-five star

Now if anyone does a search with any of those words, my ad automatically cannot appear. So if someone searches for “inexpensive Minneapolis hotel with limo” I don’t want to show my ad.
But I have so many of the desirable qualities this person is searching for. Maybe we should show them the ad just in case.

They will find an inexpensive hotel with limo services or they will perform a different search. Perhaps our ad will show up then. We do not want people clicking our ads for services we do not sell.

So, do your campaigns have negative keywords? Think of all the words that DON’T describe your product or business and write them down in a spreadsheet. Add them as negative words. Your conversion rates will improve, your quality scores will improve and you will be spending less.

*Details changed slightly

Using Your URL, Breadcrumbs and Navigation to Improve Quality Scores.

Due to the importance of quality scores in PPC advertising it is imperative that campaigns and adgroups be laid out in a logical order. One of the ways that the quality score is calculated is by examining the similarity between the keywords in any ad. Thus, if you sell shoes and boots you will need to have separate ad groups for each. Even if you only sell shoes, there are many different types of shoes, so we don’t necessarily want to put all our “shoe” keywords in the same adgroup.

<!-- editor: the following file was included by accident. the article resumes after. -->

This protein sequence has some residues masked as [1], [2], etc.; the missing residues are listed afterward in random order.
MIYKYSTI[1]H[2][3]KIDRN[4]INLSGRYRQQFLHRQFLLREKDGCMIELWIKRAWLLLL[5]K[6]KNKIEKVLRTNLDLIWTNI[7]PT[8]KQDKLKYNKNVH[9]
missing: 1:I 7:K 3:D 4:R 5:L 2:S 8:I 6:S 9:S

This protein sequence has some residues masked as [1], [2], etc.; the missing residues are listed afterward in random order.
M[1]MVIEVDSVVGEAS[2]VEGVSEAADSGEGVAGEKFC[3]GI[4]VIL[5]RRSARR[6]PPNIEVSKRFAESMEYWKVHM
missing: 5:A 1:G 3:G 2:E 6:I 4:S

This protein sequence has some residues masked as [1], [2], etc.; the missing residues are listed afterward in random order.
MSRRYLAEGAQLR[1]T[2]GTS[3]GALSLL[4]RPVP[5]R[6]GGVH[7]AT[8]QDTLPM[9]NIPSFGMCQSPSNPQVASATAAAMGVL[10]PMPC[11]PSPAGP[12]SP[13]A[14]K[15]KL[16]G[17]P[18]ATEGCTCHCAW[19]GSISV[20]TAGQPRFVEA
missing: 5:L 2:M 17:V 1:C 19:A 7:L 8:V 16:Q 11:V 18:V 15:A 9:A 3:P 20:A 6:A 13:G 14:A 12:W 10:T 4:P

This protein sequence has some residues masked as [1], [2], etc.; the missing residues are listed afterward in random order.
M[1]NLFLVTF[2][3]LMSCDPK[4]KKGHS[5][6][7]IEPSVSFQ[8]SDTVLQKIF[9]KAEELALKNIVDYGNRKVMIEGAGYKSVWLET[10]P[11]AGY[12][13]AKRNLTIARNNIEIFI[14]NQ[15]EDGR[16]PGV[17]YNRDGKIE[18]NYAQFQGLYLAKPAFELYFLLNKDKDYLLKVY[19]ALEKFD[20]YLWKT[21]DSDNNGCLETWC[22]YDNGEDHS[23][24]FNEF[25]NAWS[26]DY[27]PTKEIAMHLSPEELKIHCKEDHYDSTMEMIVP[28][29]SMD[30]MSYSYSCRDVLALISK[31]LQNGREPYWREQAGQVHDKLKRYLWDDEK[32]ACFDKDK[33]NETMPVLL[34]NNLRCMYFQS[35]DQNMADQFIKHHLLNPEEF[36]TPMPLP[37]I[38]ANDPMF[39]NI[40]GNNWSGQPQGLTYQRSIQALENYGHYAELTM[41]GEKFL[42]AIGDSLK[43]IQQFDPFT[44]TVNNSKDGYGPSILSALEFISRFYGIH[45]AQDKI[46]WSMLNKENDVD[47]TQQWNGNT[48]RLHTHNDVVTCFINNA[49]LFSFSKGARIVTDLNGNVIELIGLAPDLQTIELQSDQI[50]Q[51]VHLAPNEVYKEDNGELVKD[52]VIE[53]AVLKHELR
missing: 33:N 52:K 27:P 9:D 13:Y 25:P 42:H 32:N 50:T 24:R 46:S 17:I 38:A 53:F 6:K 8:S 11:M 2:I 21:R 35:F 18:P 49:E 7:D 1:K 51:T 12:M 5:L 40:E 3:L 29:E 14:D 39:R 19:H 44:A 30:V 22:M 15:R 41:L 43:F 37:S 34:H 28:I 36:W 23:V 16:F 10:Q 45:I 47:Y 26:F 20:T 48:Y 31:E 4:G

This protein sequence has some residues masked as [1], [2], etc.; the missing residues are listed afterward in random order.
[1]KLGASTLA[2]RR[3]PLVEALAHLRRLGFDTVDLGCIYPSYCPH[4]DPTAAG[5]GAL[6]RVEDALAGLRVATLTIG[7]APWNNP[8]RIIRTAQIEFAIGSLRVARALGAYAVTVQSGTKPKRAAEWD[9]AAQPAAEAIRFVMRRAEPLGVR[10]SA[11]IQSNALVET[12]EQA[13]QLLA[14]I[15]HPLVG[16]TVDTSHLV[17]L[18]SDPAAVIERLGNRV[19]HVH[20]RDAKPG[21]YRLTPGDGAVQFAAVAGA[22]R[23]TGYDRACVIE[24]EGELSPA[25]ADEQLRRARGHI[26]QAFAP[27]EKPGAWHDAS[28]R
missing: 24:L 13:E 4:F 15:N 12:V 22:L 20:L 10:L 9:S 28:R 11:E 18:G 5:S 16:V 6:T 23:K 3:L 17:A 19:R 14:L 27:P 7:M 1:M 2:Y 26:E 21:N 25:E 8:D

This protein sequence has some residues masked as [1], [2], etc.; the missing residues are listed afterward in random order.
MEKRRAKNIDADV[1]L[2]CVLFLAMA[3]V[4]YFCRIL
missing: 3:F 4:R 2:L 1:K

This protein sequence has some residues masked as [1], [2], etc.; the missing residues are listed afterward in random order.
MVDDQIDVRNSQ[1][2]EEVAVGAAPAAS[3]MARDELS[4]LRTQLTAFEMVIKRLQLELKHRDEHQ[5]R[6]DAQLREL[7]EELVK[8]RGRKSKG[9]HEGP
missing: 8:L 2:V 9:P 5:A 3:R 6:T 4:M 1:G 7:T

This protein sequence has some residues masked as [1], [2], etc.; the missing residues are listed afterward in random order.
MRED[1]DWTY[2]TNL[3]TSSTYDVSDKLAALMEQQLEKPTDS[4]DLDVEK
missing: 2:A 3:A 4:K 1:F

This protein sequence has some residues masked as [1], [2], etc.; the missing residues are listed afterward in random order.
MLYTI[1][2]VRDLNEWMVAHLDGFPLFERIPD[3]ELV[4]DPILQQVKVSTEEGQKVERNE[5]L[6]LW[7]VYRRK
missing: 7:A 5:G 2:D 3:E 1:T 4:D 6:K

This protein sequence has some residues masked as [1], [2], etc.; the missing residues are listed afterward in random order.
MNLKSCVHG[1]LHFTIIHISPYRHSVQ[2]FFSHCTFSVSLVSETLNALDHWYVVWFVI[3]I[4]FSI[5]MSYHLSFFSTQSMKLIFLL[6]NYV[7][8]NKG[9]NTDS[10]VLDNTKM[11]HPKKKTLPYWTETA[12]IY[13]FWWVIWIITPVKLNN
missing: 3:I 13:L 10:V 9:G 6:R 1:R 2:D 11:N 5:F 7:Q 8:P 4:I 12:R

While it is easier to stick all keywords into one ad it is not cost effective. Your ROI will be lower because you will pay more per click than a person who segments their ads. High quality ads are rewarded with lower costs per click.

Each of the Big three pay per click companies (MSN AdCenter, Yahoo Sponsored Search, and Google Adwords) use quality score as a way to reduce your cost per click. Most second-tier search engines use quality score as well.

Creating PPC Campaigns
Sometimes it can be hard to think of a logical way to create adgroups, especially for those new to PPC or for agencies that are working with a company for the first time. Here is one technique that I use that is very helpful:

Imagine that you have a client or you are a company with thousands of SKUs, across several verticals, like If I was asked to start their campaign from scratch, it seems like a very daunting task. So where would I begin? I would look at their websites’ navigation.


Selecting and Ordering PPC Campaigns